Why would anyone store a semi-auto with the slide locked back? I just don't see the point in it.

FAS1
December 13, 2010, 11:36 AM
Cause if the house catches on fire, the round will cook off and kill the fireman trying to put the fire out?

rc

I never really thought about that. I am going to ask a couple friends that are Firemen if they have had that experience.

What if it was holstered so the trigger was covered and stored in a Fast Action Safe that was constructed of 3/16" (7GA) steel?

Would a handgun round penetrate the container in such a scenario and at what velocity after going through the steel plate? Since mine is mounted to my bed frame with the muzzle pointed toward the exterior wall behind my headboard it would also have to penetrate the interior wall and brick exterior. I think our safe provides the best level of security and access on the market today.

http://fas1safe.com/images/12421583724691669415992.jpeg

http://fas1safe.com/images/1242157303935102392626.jpeg

Creature
December 13, 2010, 11:45 AM
I never really thought about that. I am going to ask a couple friends that are Firemen if they have had that experience.

I watched a house in my neighborhood burn to the slab because the firemen refused to enter it when they discovered that ammunition was inside and popping off from the heat.

PabloJ
December 13, 2010, 01:07 PM
I watched a house in my neighborhood burn to the slab because the firemen refused to enter it when they discovered that ammunition was inside and popping off from the heat.
Fifty cal metal boxes full of ammo plus hot flames would seem like disastrous combination. If I knew that was stored in a house I would let it burn to the ground.

JPG19
December 13, 2010, 01:44 PM
Sounds like what he really wants is a hammer fired pistol. On my P95, I chamber a round, then flip the decocker (mine is decock only). This way the pistol is ready to go in DA mode with a deliberate pull of the trigger, but there is no stored energy in the springs that could cause the round to go off. The hammer is at rest against the back of the frame, the firing pin is held by both the firing pin spring and the trigger block, no way for it to hit the primer.

By this logic, a Glock with the round chambered should suffice.

Seven For Sure
December 13, 2010, 01:47 PM
If any rds. cooked off just ones in the chamber would be dangerous. There would'nt be sufficient pressure to have bullets flying around. The cases would probably have more velocity than the bullets because they're lighter. My guns are stored in a safe that's supposed to take an hour at 1200 degrees to destroy paperwork. If you're really worried start small but get a quality safe that has decent fireproofing.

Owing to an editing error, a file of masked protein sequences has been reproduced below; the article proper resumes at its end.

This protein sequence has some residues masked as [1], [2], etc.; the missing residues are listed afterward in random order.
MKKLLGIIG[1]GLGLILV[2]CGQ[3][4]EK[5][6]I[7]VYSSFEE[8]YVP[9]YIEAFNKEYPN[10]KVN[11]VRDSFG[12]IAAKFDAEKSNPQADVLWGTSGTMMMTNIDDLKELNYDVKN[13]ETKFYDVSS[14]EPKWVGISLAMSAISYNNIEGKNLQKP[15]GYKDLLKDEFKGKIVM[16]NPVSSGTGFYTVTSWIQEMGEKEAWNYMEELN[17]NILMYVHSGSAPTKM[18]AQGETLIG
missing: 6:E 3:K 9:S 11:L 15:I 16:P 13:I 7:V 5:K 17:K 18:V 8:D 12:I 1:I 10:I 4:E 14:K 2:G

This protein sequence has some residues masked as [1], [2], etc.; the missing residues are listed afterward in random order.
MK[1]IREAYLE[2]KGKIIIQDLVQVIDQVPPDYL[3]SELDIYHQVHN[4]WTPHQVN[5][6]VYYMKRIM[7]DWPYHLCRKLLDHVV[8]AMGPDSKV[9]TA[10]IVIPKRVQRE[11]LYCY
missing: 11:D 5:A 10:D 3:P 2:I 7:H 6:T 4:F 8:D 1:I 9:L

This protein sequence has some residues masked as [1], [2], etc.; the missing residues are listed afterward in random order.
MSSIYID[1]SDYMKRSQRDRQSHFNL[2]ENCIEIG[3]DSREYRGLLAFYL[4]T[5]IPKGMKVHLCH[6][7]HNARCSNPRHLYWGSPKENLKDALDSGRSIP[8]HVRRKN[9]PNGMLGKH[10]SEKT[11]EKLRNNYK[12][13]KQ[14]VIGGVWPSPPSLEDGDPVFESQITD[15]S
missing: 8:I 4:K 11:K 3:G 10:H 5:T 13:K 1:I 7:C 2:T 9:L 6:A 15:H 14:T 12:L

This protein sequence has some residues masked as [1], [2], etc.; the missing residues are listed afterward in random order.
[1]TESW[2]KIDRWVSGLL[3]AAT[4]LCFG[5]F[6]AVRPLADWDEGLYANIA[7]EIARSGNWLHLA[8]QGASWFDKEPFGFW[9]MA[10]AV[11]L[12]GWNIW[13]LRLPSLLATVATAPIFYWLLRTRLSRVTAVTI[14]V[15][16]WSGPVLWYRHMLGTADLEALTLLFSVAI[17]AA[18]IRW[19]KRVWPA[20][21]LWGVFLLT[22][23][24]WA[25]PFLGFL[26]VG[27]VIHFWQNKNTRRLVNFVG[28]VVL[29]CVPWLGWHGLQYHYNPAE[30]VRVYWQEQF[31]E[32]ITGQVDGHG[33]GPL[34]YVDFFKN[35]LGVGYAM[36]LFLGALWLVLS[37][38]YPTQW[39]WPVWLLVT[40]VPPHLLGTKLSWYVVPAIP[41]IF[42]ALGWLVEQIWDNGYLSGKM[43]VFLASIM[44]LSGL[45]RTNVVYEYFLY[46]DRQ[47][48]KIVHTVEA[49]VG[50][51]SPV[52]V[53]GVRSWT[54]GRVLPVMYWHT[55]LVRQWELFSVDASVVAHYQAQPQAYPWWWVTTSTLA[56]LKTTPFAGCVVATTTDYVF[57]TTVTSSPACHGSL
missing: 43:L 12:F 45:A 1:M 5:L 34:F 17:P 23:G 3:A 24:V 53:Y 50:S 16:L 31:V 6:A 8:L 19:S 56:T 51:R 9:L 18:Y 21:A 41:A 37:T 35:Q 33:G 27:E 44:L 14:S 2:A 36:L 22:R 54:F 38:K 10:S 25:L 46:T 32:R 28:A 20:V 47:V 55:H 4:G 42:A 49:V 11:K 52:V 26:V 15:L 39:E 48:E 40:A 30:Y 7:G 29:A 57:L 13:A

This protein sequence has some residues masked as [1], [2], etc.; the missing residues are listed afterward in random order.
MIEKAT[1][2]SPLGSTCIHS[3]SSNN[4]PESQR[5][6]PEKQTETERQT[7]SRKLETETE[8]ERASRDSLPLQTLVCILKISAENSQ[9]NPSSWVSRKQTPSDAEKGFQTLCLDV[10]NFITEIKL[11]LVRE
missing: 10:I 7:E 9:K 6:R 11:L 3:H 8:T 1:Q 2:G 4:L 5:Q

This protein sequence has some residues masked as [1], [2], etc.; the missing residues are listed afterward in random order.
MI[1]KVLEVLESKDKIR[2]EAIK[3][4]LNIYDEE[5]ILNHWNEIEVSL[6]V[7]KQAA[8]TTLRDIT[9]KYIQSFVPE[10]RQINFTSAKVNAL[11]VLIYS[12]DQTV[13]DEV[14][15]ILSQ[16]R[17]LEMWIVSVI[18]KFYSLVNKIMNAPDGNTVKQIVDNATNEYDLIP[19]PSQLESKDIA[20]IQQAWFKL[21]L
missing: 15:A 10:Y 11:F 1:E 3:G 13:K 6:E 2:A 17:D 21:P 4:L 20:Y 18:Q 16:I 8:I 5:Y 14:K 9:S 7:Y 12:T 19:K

bsctov
December 13, 2010, 04:45 PM
Also id just like to point out...that im the only one in this room whos professional enough to handle this weapon.. hehehe

BP Hunter
December 13, 2010, 05:33 PM
I would understand the "paranoia" of a new gun owner. I think all of us have been there one way or another. The other day, I caught my friend, a new gun owner, practicing slowly racking the gun. I asked him in confusi0on what he was doing. He told me that he was "quietly" racking the gun, so the bad gun doesn't hear it. In a way, I understood him, but did not agree with him. Every gun owner needs to understand and be comfortable with a loaded gun. Modern handguns will not "suddenly" go off. Those companies cannot afford to make those mistakes. The liabilities are just too staggering high.

I would advise that you "load" the gun with a snap cap. And keep it there, handle it, carry it, drop it for one month. It won't go off. Once you are comfortable with it, then keep a live round in it.

Good luck!

xm21
December 13, 2010, 05:38 PM
Reaper4206969 said "mechanically fine,tactically foolish",most eloquent response I ever read.

Full Metal Jacket
December 13, 2010, 06:03 PM
this thread is cracking me up :)


i don't know what the long term affects on the recoil spring are, as no one's stored a pistol with the slide locked back for an extended time and reported the affects.

so i can't attest to that. i can say that it's something i wouldn't do.

just leave it chamber empty if he doesn't want one in the pipe.



as for a round going off and taking out a fireman....:eek: